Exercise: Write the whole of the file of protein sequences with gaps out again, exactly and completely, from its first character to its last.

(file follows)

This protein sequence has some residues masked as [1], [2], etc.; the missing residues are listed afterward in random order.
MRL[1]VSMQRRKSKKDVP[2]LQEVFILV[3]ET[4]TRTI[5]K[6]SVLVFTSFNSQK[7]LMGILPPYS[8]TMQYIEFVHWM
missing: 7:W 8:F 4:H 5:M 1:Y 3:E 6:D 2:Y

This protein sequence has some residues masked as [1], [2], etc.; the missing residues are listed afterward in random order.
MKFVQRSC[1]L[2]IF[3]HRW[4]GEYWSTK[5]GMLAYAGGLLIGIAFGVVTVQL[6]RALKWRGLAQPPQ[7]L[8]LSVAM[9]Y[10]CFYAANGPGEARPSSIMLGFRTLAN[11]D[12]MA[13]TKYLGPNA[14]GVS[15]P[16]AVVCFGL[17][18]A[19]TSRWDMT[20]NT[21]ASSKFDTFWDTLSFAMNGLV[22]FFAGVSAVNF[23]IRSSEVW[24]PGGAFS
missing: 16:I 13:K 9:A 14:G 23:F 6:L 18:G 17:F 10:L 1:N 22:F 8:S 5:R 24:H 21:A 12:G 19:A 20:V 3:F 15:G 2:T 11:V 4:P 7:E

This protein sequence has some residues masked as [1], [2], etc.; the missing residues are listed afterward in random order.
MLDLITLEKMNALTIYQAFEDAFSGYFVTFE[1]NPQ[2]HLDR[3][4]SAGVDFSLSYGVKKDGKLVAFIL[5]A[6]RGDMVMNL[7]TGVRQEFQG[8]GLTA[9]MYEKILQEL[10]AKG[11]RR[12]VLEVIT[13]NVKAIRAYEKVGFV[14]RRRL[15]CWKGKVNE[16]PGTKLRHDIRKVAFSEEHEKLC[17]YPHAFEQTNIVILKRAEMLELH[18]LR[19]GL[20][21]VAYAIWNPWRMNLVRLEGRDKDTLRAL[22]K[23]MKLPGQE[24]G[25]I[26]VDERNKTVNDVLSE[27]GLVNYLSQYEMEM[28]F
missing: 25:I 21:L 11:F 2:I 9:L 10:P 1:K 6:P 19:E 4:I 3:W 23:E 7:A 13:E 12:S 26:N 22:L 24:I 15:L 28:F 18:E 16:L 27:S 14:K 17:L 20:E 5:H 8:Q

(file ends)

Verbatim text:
This protein sequence has some residues masked as [1], [2], etc.; the missing residues are listed afterward in random order.
MRL[1]VSMQRRKSKKDVP[2]LQEVFILV[3]ET[4]TRTI[5]K[6]SVLVFTSFNSQK[7]LMGILPPYS[8]TMQYIEFVHWM
missing: 7:W 8:F 4:H 5:M 1:Y 3:E 6:D 2:Y

This protein sequence has some residues masked as [1], [2], etc.; the missing residues are listed afterward in random order.
MKFVQRSC[1]L[2]IF[3]HRW[4]GEYWSTK[5]GMLAYAGGLLIGIAFGVVTVQL[6]RALKWRGLAQPPQ[7]L[8]LSVAM[9]Y[10]CFYAANGPGEARPSSIMLGFRTLAN[11]D[12]MA[13]TKYLGPNA[14]GVS[15]P[16]AVVCFGL[17][18]A[19]TSRWDMT[20]NT[21]ASSKFDTFWDTLSFAMNGLV[22]FFAGVSAVNF[23]IRSSEVW[24]PGGAFS
missing: 16:I 13:K 9:A 14:G 23:F 6:L 18:G 17:F 10:L 1:N 22:F 8:S 5:R 24:H 21:A 12:G 19:A 20:V 3:F 15:G 2:T 11:V 4:P 7:E

This protein sequence has some residues masked as [1], [2], etc.; the missing residues are listed afterward in random order.
MLDLITLEKMNALTIYQAFEDAFSGYFVTFE[1]NPQ[2]HLDR[3][4]SAGVDFSLSYGVKKDGKLVAFIL[5]A[6]RGDMVMNL[7]TGVRQEFQG[8]GLTA[9]MYEKILQEL[10]AKG[11]RR[12]VLEVIT[13]NVKAIRAYEKVGFV[14]RRRL[15]CWKGKVNE[16]PGTKLRHDIRKVAFSEEHEKLC[17]YPHAFEQTNIVILKRAEMLELH[18]LR[19]GL[20][21]VAYAIWNPWRMNLVRLEGRDKDTLRAL[22]K[23]MKLPGQE[24]G[25]I[26]VDERNKTVNDVLSE[27]GLVNYLSQYEMEM[28]F
missing: 25:I 21:L 11:F 2:I 9:L 10:P 1:K 6:P 19:E 4:I 3:W 23:E 7:A 13:E 12:S 26:N 22:L 24:I 15:L 28:F 18:E 16:L 27:S 14:K 17:L 20:E 5:H 8:Q